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This is an article on my work published in Total Hospitality Magazine 2009

To read the article please cut and paste the link below into your browser.  The article is in issue 37 of the magazine archives and you need to scroll to page 35 to read about my 'Creative Energies'

Many thanks to Gill Anderson and her fantastic team at Total Hospitality for covering my work.

Total Hospitality Magazine


pages from total hospitality0

Jake Howard is a normal, well-grounded chap who seems to know what he wants from life.
Oh, and he’s also an exceptional artist, who, quite by chance has Damien Hirst for a neighbour (although he’s quick to point out that they don’t know one another socially!).

Howard started out as a welder, but his obvious talents couldn’t be kept down. The modest creator gives much of the credit for getting started to others: ‘I started to create art from metal for several reasons. First and foremost, metal is what I have always worked with from a young lad, so when I had a burning desire to let my creativity flow, it seemed like the simplest choice for me really. I was egged on by my partner Kerrie, who was astounded by the colours that are created within a weld of metal. I also had support from a local artist, Steve Bonds, who really inspired me to start using metal as an alternative medium to most of what was for sale on the Internet at the time.’

Howard, who has had no formal training, has a natural affinity for the material he uses. He explains: ‘It’s rare that I work in other mediums, but it has been known!’ he smiles. ‘I sometimes make sculptural forms that will deteriorate quickly over time - like on the beach from sand, or in the woods from a pile of logs as an alternative to the metal sculptures that will last forever. It has also been known for me to occasionally dip my fingers in paint and produce an acrylic canvas or two, but essentially its metal all the way for me.’ Howard works from home, having carved a small slice of heaven out of the Devon countryside for himself and his family. ‘My studio is perched on stilts on the side of a very steep valley in Devon. It is very ‘studio’’, he laughs, ‘as it is home-based and just outside my back door! It butts onto a small woodland and is a nice distance from the road, so it’s an idyllic little spot to create and remain undisturbed in. To give you and idea of how high up I am, when I look outside, I am at eye level with the local buzzards as they climb on the thermals, I also look down on the tree tops and its such a nice perspective to be in. Down to practicalities though. How can you create vast sculptures in a stilted studio? ‘I have the use of a fully equipped metal fabrication workshop at my fingertips, as sometimes commissions can be a little too large for my studio!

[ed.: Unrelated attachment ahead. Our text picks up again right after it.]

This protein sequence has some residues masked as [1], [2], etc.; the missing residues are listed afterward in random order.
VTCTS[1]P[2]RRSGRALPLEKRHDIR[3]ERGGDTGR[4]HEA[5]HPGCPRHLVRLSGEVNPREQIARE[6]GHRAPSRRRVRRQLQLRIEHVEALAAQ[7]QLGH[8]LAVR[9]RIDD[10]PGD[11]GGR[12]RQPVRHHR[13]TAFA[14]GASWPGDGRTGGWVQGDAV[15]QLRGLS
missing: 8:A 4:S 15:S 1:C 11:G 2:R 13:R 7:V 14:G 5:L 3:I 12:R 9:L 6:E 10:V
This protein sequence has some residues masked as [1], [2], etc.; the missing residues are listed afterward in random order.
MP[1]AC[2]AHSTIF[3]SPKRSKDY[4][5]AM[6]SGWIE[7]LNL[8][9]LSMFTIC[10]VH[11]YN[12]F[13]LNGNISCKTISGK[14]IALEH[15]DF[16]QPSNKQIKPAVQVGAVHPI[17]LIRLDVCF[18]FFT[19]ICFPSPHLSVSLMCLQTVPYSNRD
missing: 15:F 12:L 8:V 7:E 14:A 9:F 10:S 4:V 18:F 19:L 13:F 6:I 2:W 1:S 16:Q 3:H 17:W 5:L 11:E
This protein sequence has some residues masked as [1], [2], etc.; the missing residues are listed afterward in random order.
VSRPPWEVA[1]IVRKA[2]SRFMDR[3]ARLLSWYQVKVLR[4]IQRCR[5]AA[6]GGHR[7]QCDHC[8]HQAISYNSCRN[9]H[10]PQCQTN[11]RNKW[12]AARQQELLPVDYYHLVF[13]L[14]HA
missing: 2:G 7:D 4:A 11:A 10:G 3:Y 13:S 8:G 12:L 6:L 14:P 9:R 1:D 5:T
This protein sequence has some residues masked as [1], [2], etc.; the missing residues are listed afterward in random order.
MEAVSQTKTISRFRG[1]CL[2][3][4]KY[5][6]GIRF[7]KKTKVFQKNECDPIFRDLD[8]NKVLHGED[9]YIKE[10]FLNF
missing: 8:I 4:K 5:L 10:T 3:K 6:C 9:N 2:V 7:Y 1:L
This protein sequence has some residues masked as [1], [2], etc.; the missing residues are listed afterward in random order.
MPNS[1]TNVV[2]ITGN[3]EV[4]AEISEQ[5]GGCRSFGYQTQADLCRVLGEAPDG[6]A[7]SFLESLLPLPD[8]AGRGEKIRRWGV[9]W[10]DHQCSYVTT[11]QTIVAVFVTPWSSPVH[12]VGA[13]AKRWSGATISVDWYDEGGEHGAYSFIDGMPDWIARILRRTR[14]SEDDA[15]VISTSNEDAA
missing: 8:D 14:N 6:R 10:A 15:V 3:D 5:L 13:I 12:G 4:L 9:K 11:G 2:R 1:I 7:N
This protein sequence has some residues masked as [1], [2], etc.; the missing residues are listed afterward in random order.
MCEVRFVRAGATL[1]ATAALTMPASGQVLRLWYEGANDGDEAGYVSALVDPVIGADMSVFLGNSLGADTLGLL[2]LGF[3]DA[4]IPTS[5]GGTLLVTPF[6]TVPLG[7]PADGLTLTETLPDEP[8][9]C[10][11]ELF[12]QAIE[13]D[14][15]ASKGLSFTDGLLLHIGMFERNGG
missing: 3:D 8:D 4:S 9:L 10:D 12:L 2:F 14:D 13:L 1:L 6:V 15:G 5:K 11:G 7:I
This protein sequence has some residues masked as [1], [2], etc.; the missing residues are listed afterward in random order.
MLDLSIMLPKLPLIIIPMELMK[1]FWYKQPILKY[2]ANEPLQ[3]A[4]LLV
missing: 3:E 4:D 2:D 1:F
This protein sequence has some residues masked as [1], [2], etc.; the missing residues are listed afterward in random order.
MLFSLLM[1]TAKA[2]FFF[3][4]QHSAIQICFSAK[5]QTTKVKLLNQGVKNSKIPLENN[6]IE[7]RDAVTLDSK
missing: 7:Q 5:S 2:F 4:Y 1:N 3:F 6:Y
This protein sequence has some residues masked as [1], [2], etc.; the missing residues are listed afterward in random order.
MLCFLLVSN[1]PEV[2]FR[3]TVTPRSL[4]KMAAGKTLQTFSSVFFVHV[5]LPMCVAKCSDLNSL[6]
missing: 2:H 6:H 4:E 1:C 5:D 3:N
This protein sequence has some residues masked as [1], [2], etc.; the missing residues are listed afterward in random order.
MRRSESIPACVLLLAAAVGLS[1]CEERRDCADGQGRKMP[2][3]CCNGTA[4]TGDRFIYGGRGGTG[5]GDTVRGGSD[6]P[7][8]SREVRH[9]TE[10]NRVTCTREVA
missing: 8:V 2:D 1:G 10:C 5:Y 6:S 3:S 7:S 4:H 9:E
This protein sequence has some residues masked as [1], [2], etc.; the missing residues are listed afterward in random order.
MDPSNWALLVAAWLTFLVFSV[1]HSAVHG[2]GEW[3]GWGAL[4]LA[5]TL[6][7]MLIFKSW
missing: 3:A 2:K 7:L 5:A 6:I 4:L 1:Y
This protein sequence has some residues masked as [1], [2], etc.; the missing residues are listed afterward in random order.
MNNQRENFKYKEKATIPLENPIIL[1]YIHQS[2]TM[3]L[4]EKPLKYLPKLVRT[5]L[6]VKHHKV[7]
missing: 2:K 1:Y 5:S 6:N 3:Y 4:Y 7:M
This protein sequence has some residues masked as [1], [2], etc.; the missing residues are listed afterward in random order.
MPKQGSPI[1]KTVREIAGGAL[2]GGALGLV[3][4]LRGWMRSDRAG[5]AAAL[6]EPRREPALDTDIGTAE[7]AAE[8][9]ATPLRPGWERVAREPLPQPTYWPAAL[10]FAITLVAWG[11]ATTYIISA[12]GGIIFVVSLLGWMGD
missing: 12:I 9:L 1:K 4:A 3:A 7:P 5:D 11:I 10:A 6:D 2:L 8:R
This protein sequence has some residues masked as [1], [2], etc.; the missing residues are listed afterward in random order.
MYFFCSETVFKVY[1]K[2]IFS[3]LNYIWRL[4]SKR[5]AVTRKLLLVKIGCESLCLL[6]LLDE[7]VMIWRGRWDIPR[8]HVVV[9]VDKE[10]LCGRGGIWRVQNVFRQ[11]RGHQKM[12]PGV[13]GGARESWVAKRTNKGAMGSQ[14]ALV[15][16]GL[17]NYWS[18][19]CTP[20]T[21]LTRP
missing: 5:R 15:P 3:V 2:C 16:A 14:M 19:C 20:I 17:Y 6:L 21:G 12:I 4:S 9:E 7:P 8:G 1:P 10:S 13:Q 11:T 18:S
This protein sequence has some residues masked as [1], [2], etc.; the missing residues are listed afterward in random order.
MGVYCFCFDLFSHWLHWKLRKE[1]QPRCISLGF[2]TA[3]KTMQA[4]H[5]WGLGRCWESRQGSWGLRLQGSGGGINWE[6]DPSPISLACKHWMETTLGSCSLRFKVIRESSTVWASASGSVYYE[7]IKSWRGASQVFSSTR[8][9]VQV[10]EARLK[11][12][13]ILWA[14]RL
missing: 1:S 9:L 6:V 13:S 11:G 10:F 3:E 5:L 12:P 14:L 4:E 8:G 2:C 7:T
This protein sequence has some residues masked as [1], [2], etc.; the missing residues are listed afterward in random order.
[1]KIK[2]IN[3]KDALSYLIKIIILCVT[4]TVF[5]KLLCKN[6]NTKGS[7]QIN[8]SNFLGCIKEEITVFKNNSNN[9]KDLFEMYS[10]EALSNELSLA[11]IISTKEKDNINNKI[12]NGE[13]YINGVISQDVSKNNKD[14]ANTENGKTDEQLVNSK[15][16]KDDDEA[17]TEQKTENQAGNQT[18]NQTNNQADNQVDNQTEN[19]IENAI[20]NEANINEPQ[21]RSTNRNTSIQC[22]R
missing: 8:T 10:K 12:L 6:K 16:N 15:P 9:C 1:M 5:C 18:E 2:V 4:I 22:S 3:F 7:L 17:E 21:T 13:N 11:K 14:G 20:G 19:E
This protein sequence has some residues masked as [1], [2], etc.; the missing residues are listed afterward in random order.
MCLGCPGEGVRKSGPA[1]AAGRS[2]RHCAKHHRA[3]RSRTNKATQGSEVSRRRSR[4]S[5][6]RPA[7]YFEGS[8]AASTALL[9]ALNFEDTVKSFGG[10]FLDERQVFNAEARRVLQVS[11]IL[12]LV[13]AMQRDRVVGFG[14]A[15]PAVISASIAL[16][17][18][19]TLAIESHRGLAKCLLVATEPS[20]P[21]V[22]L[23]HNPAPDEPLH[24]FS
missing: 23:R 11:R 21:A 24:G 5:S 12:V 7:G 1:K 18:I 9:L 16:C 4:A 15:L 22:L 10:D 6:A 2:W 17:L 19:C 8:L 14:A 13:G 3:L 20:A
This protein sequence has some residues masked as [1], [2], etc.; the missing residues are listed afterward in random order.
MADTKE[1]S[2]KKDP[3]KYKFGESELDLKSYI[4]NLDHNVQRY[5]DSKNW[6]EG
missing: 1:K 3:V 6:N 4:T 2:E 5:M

Sometimes a customer might want five or six artworks all at once, and it’s easier to spread myself out in an industrial environment for jobs like that. My preference though, is working at home, stuck on the side of the hill!’ When it comes to inspiration, one look at his portfolio will give a heavy hint to his love of space and the planets, but he’s also able to incorporate a wide variety of natural elements. ‘I find inspiration for my work from all of the natural elements, unknown or unexplained phenomena, from space and the deep sea.  ‘When I was a child I used to have very vivid and strange dreams, so sometimes these memories can also act as inspiration for me. Of course, my children and life partner, Kerrie - and the things that we discuss and do on a day- to-day basis - all help me to form ideas. ‘Most of them start of life in one form or another on a sketchpad or scrap of paper that is handy at the time. I do manage to stick to the plan most of the time, occasionally though the initial design is not the end result, as I change my mind half way through! Sometimes, I’ll build straight from my head like with Stinging Steel (a metal scorpion). That was the first ever 3D sculpture that I made - straight out of my head, no sketches, models or anything like that, just pieces built piece by piece from scratch. Each method has its pluses and minuses’!